In a new global and digital era, the most responsive and digitally advanced supply chains will inevitably come out on top. EDI-as-a-service is a direct route to harnessing this competitive advantage. When EDI is delivered as a service, it can bundle different types of EDI and deliver that bundle as a seamless outcome for you. 

Benefits & drawbacks of this type of EDI

As a methodology, EDI has always promised to take the challenge and pain points out of supply chain management. However, as pointed out in previous sections, the complexity of the EDI ecosystem often works against this goal. Different types of EDI need to be deployed for different reasons — and engaging with multiple EDI standards and protocols is essential.

Partnering with a managed service completely removes all complexity — even where different EDI protocols are used. A managed service will configure your implementation, promote business continuity and ensure risk-free outcomes. This frees you up to focus on your core business. 

Partnering with a managed service also solves fundamental EDI problems by enabling your system to:

  • Scale up or down to meet demand: chains must be built with continuous changes and exogenous shocks in mind. Managed services help you create responsive, flexible routes within the network to mitigate risk.
  • EDI in-house skill shortages: EDI is a fundamental technology required in the marketplace, but it is also a niche technology. As a new generation moves into the industry, an EDI skills gap will inevitably emerge, making it more difficult to recruit and retain EDI experts. Cloud-based tools and mobile EDI apps can help reduce the learning curve, but you will need to spend time and money training new staff. However, partnering with a managed service guarantees that you will have the experts you need on-hand.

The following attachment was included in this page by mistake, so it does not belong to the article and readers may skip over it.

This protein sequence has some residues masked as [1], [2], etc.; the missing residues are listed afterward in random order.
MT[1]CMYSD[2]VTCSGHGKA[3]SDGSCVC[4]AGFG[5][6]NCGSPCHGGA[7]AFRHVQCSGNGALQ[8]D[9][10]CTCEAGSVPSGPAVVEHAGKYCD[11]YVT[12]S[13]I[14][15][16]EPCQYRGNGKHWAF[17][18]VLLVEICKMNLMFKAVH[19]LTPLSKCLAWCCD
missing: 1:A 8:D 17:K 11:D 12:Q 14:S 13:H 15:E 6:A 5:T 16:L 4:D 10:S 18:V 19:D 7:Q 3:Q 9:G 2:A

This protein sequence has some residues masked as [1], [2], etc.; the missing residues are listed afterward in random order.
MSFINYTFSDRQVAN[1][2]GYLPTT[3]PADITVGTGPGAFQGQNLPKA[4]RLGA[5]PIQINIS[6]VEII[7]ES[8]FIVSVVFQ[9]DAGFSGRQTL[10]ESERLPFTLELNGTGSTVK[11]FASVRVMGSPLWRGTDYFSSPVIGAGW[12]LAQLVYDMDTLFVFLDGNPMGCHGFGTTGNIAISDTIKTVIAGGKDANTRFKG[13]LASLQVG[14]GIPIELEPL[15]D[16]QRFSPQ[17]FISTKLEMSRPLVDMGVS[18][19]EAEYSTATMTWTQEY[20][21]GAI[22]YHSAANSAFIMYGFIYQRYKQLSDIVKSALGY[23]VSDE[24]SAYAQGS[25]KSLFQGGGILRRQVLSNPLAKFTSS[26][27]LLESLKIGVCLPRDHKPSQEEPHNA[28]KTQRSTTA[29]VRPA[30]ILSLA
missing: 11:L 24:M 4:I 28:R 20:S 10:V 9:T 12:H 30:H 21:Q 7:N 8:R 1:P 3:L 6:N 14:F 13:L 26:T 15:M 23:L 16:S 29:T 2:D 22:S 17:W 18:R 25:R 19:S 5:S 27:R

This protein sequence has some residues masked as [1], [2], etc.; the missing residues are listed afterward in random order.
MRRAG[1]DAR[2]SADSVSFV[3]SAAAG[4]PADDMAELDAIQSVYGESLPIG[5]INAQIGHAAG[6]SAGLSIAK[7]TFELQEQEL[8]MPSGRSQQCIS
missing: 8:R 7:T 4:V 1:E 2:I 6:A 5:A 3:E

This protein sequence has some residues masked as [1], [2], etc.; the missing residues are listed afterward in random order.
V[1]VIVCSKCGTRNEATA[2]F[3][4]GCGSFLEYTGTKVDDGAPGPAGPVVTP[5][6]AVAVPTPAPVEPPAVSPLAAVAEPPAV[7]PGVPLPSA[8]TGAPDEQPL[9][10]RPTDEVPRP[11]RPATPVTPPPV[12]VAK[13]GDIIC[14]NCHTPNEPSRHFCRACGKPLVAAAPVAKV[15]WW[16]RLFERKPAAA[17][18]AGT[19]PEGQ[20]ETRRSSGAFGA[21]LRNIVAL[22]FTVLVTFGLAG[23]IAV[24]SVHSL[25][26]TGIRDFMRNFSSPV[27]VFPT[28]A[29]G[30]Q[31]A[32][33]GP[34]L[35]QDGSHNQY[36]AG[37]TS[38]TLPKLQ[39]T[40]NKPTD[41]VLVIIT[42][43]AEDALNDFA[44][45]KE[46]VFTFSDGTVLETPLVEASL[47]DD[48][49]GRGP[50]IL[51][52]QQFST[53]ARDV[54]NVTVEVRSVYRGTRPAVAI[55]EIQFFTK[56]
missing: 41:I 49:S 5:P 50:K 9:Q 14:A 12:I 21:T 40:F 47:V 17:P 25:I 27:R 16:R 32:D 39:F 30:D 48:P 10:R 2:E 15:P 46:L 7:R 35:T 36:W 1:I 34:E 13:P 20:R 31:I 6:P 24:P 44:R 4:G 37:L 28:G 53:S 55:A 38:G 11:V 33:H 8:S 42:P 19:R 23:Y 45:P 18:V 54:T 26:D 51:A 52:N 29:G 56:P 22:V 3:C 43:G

• Benefit from 24/7 support: Again, many businesses struggle to find and retain any EDI talent, much less enough talent to provide 24/7 support. Partnering with a managed service gives you instant, around-the-clock access to the expertise you need when you need it.

Who should use this type of EDI

Managed solutions allow businesses large and small to overcome the most complex supply chains while experiencing seamless outcomes. Also worth noting is that managed solutions give businesses an easy avenue to build a hybrid solution, combining elements of multiple types of EDI to improve the flexibility of supply chain relationships. Finally, managed solutions allow businesses to overcome the EDI/IT skills shortage and free up internal resources to focus on core business competencies and outcomes. 

The future of EDI: Simpler, flexible and automated EDI-as-a-Service 

Most EDI trends point towards greater inclusion of purpose-built tools and services that simplify access and utilisation of EDI. Although there isn’t one term for this trend, it’s something that we refer to as “EDI-as-a-Service”.